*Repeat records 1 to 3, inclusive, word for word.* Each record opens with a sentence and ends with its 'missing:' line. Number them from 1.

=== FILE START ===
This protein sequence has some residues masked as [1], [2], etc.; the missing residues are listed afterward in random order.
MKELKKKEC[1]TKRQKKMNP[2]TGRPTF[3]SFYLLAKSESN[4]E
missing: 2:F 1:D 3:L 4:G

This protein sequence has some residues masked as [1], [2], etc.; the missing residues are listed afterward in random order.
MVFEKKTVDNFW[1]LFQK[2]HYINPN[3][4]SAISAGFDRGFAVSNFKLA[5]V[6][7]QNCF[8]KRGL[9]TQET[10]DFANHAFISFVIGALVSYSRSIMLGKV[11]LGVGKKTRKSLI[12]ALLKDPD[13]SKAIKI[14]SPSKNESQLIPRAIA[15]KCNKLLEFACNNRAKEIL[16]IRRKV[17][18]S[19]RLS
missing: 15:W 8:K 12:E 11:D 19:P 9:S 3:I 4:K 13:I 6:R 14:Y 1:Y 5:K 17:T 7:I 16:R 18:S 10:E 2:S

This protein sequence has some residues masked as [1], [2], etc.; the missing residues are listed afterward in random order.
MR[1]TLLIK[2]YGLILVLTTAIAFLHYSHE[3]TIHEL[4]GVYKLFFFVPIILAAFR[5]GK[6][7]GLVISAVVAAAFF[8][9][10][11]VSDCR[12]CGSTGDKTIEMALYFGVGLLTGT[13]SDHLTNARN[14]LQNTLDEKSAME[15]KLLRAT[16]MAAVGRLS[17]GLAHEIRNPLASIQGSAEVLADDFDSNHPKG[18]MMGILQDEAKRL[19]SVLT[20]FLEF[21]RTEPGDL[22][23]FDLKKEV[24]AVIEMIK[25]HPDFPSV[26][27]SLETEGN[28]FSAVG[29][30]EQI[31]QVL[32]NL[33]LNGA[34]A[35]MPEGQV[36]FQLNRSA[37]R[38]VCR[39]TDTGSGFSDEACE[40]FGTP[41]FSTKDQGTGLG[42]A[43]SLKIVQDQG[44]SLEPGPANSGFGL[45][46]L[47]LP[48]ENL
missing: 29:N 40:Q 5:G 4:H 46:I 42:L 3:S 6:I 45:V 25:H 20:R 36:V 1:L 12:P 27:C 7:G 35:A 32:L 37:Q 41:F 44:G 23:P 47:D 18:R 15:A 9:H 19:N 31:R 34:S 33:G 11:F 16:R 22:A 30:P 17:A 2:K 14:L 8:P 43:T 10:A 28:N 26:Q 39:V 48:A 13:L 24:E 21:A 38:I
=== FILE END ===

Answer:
This protein sequence has some residues masked as [1], [2], etc.; the missing residues are listed afterward in random order.
MKELKKKEC[1]TKRQKKMNP[2]TGRPTF[3]SFYLLAKSESN[4]E
missing: 2:F 1:D 3:L 4:G

This protein sequence has some residues masked as [1], [2], etc.; the missing residues are listed afterward in random order.
MVFEKKTVDNFW[1]LFQK[2]HYINPN[3][4]SAISAGFDRGFAVSNFKLA[5]V[6][7]QNCF[8]KRGL[9]TQET[10]DFANHAFISFVIGALVSYSRSIMLGKV[11]LGVGKKTRKSLI[12]ALLKDPD[13]SKAIKI[14]SPSKNESQLIPRAIA[15]KCNKLLEFACNNRAKEIL[16]IRRKV[17][18]S[19]RLS
missing: 15:W 8:K 12:E 11:D 19:P 9:S 3:I 4:K 13:I 6:R 14:Y 1:Y 5:K 17:T 7:I 16:R 18:S 10:E 2:S

This protein sequence has some residues masked as [1], [2], etc.; the missing residues are listed afterward in random order.
MR[1]TLLIK[2]YGLILVLTTAIAFLHYSHE[3]TIHEL[4]GVYKLFFFVPIILAAFR[5]GK[6][7]GLVISAVVAAAFF[8][9][10][11]VSDCR[12]CGSTGDKTIEMALYFGVGLLTGT[13]SDHLTNARN[14]LQNTLDEKSAME[15]KLLRAT[16]MAAVGRLS[17]GLAHEIRNPLASIQGSAEVLADDFDSNHPKG[18]MMGILQDEAKRL[19]SVLT[20]FLEF[21]RTEPGDL[22][23]FDLKKEV[24]AVIEMIK[25]HPDFPSV[26][27]SLETEGN[28]FSAVG[29][30]EQI[31]QVL[32]NL[33]LNGA[34]A[35]MPEGQV[36]FQLNRSA[37]R[38]VCR[39]TDTGSGFSDEACE[40]FGTP[41]FSTKDQGTGLG[42]A[43]SLKIVQDQG[44]SLEPGPANSGFGL[45][46]L[47]LP[48]ENL
missing: 29:N 40:Q 5:G 4:H 46:I 42:L 3:S 6:I 45:V 25:H 20:R 36:V 1:L 12:P 27:C 7:G 35:A 32:L 37:Q 41:F 44:G 23:P 47:D 18:R 15:A 9:H 19:N 31:R 34:S 33:G 11:F 16:R 22:A 30:P 17:A 2:K 14:L 8:P 43:T 10:A 28:N 26:Q 39:V 48:A 13:L 24:E 21:A 38:I